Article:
The Galapagos Islands are a natural wonder unlike any other place on the planet. The islands are a volcanic archipelago teaming with one-of-a-kind animals and plants, thanks to a very remote location more than 600 miles off the coast of Ecuador in the Pacific Ocean, and the fact that many species uniquely evolved since it’s difficult to migrate from one island to the next. (Each island has its own distinct landscape—the destination is, after all, the spark that fueled Charles Darwin’s Theory of Evolution).
Travelers are flocking to the Galapagos Islands largely due to the awe-inspiring animals (think: playful sea lions, century-old giant tortoises, and prehistoric-looking marine iguanas) and easier travel to the remote destination in recent years (there were only a few flights to the islands a week in the 70s, and today there is an average of about six a day). In fact, visitors to the Galapagos surged from only 11,765 in 1975 to a whopping 204,395 in 2013, according to the Galapagos National Park Service.
This tourist boom is impacting the delicate ecosystem by keeping the demand for flights high and causing a bigger carbon impact; requiring more cargo ships to up the odds of oil and other fuel spills—not to mention ocean contamination from boat paint; increasing trash with limited ways to dispose of it; causing degradation to natural environment with more people visiting fragile habitats; draining the already-limited fresh water supply; and increasing the risk of invasive species hitchhiking to the islands on ships and planes carrying tourists. Sadly, the Galapagos Islands were added to the list of World Heritage Sites in danger in 2007.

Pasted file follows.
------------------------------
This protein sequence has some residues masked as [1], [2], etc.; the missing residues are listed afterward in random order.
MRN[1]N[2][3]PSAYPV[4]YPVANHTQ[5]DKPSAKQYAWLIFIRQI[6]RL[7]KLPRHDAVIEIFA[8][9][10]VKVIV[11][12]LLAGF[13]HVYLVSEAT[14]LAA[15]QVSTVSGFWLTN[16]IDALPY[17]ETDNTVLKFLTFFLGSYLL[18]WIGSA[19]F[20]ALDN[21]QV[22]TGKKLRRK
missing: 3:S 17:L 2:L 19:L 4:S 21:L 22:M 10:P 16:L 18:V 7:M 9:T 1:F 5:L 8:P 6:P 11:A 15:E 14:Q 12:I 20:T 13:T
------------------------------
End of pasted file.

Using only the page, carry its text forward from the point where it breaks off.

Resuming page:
Even though an influx of travelers is putting this delicate eco-system at risk, there are ways you can use travel to help preserve rather than destroy this double World Heritage site.
“I think the issue isn’t so much more visitors as it is more uneducated visitors,” says Jonathan Brunger , secretary on the board for the International Galapagos Tour Operators Association (IGTOA) and general manager of Adventure Life, a sustainable travel company that arranges trips to the region. “The more the tourism industry here lowers its standards—such as by offering cheaper price points and making it easier to arrange travel on your own—the more you run the risk that the travelers themselves are not caring to book through responsible tour operators, but rather just going it alone.”
Brunger says low-budget tourism is a dangerous way for tourism to grow because, while the national park regulates the number of tourist ships cruising the Galapagos and caps the number of visitors, there aren’t the same strict regulations for people doing hotel stays with day trips to beaches. (For example, cruise ships can’t land on any given site more than once during a 15-day trip to limit the number of visitors to any one specific spot). Urban growth is also an issue because more and more mainlanders are attracted to the islands with the opportunity to make money off less-regulated DIY tourism (though the government tries to put caps on the number of people moving to the islands from the mainland too).
“My feeling is that the biggest threat isn’t within the national parks that are heavily protected by the government—all tourists must be with a certified guide when visiting a protected area—but within and around the inhabited islands of Santa Cruz, San Cristobal, and Isabela, which can obviously spill over and threaten the marine national park,” says Brunger.